The SAGE Handbook of Industrial Relations provides a systematic, comprehensive survey of the field. The result is a work of unprecedented scope and unparalleled ambition. It offers a compete guide to the central debates, new developments, and emerging themes in the field. It will quickly be recognized as the indispensable reference for teachers, students and researchers. It is relevant to economists, lawyers, sociologists, business and management researchers, and Industrial Relations specialists.
Chapter 14: The State in Industrial Relations
The State in Industrial Relations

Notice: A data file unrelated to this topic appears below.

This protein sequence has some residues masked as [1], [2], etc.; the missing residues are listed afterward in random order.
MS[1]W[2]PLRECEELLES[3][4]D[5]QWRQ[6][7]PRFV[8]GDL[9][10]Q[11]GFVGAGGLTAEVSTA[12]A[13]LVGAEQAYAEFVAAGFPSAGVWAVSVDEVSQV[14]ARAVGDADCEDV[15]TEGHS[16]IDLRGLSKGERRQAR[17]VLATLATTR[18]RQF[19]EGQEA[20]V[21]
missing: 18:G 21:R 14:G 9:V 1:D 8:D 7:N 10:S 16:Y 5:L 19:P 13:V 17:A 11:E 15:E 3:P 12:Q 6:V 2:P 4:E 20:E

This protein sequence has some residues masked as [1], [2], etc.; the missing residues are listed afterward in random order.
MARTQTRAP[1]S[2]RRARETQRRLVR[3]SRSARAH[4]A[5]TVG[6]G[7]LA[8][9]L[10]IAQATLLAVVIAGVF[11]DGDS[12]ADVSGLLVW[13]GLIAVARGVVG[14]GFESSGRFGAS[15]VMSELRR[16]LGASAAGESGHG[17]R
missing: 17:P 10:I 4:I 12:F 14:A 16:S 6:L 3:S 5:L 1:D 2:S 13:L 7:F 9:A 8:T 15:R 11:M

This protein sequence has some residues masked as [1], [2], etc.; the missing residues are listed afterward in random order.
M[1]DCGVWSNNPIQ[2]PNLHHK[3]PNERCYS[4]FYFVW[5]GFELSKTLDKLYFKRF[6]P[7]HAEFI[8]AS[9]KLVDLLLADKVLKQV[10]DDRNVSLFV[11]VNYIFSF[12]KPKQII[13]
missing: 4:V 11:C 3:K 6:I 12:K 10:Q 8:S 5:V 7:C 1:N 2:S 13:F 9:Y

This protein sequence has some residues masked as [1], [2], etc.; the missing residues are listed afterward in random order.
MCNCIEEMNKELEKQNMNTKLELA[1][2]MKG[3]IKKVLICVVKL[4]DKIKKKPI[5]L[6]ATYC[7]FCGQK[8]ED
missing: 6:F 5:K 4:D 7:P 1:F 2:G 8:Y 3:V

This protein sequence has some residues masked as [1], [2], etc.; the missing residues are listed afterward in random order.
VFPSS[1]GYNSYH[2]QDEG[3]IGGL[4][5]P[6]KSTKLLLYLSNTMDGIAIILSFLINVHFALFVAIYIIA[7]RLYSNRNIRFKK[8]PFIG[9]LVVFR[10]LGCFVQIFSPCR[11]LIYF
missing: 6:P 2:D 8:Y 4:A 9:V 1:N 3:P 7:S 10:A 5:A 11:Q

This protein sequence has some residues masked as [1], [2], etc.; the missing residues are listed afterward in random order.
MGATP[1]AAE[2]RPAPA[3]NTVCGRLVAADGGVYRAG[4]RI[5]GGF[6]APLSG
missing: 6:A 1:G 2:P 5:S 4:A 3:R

In his pioneering attempt to develop a general theory of industrial relations (IR), Dunlop (1958) defined its essence in terms of three ‘actors’ (employers and managers, workers and their representatives and governmental agencies) and three ‘contexts’ (technology, market constraints and the distribution of power in society). One might assume from this that the role of government and the impact of politics (the dynamics of power) would have figured prominently in his analysis, and that of subsequent writers who embraced his systems model. However, this was not the case. In practice the main focus of Dunlop, and most subsequent writers in the English-speaking world, was on the rules negotiated between employers and unions. Dunlop placed key explanatory ...